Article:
Visitors walking through the Woodland Gardens in the area known as the Waterhouse Plantation will spot a lot of forestry activity. There are two projects under way in the next month or two.
First, you may see the clearance of large tracts of Rhododendron ponticum, the invasive species which is a bit of a thug in the gardens. It grows rapidly, overwhelms other plants, is toxic to wildlife, can spread sudden oak death, and is difficult to eradicate. It was introduced originally for its colourful flowers, but it is now an unwelcome feature because of its thuggery. The project which you will see is removing the plants down to their roots so that they will not regrow. This is part of a restoration of the Woodland Gardens which will see new vistas opened and will allow more favourable planting after the ground has recovered. The project is part funded by the Friends; we have provided £5000 towards the costs of the clearance in the current financial year.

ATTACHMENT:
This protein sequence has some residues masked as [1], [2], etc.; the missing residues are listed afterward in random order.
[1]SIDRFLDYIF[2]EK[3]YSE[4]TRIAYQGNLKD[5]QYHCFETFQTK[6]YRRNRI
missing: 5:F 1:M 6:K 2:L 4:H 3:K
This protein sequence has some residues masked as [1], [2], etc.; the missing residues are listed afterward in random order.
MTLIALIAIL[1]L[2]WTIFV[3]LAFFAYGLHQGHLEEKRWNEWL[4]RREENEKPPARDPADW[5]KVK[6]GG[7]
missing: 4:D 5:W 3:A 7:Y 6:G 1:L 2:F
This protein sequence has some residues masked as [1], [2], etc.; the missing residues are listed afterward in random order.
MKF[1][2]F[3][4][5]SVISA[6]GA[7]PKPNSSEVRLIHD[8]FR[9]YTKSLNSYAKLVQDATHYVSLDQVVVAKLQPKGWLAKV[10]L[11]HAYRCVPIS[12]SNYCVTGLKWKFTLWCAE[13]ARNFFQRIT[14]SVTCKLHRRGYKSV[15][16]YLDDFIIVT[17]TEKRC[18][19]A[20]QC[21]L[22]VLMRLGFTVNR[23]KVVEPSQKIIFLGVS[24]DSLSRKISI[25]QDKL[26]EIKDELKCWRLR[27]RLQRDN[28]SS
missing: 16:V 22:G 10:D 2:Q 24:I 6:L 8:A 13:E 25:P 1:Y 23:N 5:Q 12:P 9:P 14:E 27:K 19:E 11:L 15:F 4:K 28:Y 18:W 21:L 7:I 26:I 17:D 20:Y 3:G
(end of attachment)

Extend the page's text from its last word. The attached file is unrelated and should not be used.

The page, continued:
The second project is the de-silting of Fishers Pond and the waterway leading to it. The embankments are being rebuilt and the pond will be improved to allow the wildlife within it to thrive. New planting will be installed along embankments. The Friends have offered to help fund this planting. The de-silting and remedial embankment work is funded through The Royal Parks’ Mission: Invertebrate programme. The observant visitor will spot two high level, solar-powered cameras attached high up to a couple of large trees. These cameras will record the developing project and the impact which the improvements have on the ecology of the pond and waterway.